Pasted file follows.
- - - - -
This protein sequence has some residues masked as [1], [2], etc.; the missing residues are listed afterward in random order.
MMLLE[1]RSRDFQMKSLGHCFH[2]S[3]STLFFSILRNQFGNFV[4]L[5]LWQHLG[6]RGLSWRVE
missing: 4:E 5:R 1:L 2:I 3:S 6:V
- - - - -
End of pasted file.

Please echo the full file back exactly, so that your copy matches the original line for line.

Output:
This protein sequence has some residues masked as [1], [2], etc.; the missing residues are listed afterward in random order.
MMLLE[1]RSRDFQMKSLGHCFH[2]S[3]STLFFSILRNQFGNFV[4]L[5]LWQHLG[6]RGLSWRVE
missing: 4:E 5:R 1:L 2:I 3:S 6:V